THE future of Britain’s seaside resorts could depend on attracting millennials to the coast, research suggests.

The Bournemouth-based National Coastal Tourism Academy found the millennial generation – aged 22 to 37 – was the age group least likely to visit the coast, seeing it as “old-fashioned”.

But the same age group was the most likely to holiday in the UK.

The academy says the findings suggest an urgent need for resorts to target the age group and change its perceptions.

It worked with the market research agency BVA BDRC to identify the attitudes of British holidaymakers to the coast. The findings have been published in a report, Holiday Trends 2019.

Academy director Samantha Richardson said: “This latest report backs up last year’s research which shows young people are missing out on huge opportunities to holiday on the coast because of lack of awareness, but they don’t dismiss a break to the seaside out of hand.

“It’s crucial that coastal resorts attract this age group if they are to thrive as successful tourist destinations long-term. They have grown up with low-cost airfares and budget accommodation plus a strong desire to travel globally without knowing what is right on their doorstep.

“Unless they discover the English coast’s beauty, the rugged cliff-tops and castles of Northumberland and Yorkshire, seal-spotting and nature on the east coast to the water sports and cultural towns in the south and south west, this will be a lost generation.”

The report offered hope for one of the biggest challenges facing resorts – attracting visitors outside the peak tourist season.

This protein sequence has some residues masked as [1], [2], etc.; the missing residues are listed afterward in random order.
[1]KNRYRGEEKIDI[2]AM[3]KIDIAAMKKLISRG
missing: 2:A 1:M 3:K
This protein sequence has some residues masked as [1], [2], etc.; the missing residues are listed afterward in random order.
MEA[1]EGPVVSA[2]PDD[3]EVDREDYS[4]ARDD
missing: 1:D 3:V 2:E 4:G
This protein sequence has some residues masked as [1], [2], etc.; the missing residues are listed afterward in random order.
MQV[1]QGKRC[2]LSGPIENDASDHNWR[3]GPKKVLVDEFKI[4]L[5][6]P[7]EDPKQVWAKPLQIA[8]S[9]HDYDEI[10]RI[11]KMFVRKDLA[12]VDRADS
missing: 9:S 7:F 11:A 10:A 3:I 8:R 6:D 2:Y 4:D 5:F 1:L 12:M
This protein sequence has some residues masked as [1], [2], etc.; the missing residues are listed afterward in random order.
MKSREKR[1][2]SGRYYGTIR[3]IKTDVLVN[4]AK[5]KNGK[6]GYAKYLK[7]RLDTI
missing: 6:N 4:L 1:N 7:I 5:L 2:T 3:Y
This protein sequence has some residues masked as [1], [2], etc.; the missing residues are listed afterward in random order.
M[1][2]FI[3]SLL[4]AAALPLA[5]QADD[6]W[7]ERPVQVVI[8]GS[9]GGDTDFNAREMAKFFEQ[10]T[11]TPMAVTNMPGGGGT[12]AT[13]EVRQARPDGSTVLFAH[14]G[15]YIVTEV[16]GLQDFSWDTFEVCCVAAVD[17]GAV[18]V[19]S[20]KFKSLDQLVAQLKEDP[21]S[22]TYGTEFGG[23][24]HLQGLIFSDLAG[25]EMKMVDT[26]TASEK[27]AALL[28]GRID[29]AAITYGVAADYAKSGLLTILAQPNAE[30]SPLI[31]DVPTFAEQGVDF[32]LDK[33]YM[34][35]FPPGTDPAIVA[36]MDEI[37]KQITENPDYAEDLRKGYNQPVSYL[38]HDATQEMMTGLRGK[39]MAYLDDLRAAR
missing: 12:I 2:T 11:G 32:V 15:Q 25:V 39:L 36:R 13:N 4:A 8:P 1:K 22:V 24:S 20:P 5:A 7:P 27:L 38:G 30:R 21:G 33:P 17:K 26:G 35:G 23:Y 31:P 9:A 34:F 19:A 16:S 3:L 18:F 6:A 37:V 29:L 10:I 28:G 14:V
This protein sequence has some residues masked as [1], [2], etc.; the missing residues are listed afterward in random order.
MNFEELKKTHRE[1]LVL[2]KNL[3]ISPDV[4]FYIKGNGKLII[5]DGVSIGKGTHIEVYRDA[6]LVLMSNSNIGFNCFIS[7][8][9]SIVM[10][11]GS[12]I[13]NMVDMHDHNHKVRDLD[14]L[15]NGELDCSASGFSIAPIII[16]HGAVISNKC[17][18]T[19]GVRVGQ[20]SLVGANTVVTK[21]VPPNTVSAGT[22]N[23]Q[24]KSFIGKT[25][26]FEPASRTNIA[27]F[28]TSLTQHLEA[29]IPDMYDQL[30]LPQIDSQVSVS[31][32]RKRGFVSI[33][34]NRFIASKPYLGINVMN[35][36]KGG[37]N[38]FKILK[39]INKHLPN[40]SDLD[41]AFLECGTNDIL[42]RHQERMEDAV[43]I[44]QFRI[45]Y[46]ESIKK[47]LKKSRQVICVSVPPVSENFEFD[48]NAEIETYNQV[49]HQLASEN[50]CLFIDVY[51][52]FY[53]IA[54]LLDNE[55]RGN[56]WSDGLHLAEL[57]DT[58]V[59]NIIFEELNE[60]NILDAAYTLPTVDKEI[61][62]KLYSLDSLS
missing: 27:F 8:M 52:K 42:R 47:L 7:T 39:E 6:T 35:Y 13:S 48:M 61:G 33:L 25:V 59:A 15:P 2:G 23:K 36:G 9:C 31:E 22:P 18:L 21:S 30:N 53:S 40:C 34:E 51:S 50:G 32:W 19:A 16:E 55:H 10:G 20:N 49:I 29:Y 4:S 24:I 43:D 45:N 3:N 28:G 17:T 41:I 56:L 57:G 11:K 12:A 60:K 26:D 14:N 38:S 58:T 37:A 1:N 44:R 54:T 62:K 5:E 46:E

Of the 1,000 people polled, 28 per cent thought some activities were best in winter, while 51 per cent said the coast offered activities all year round.

Breaks most likely to provide winter appeal included learning a new skill, volunteering, food and drink and history and culture. These were followed by an interest in wellness, nature and wildlife escapes.

Millennials showed a particular interest in these activities.

The report says all types of domestic breaks have increased in popularity since 2017 but seaside breaks saw the biggest jump.

Jon Young, research director at BVA BDRC said: “The millennial age cohort tends to be open to new ideas, and so negative perceptions of the coast can be easily turned around.

“This age group tends to be drawn to unique, immersive, shared and transformational experiences, with Instagrammable opportunities a must. The English coast can provide these experiences in spades (although the bucket may be a bit too old-fashioned these days).”

The full report can be downloaded at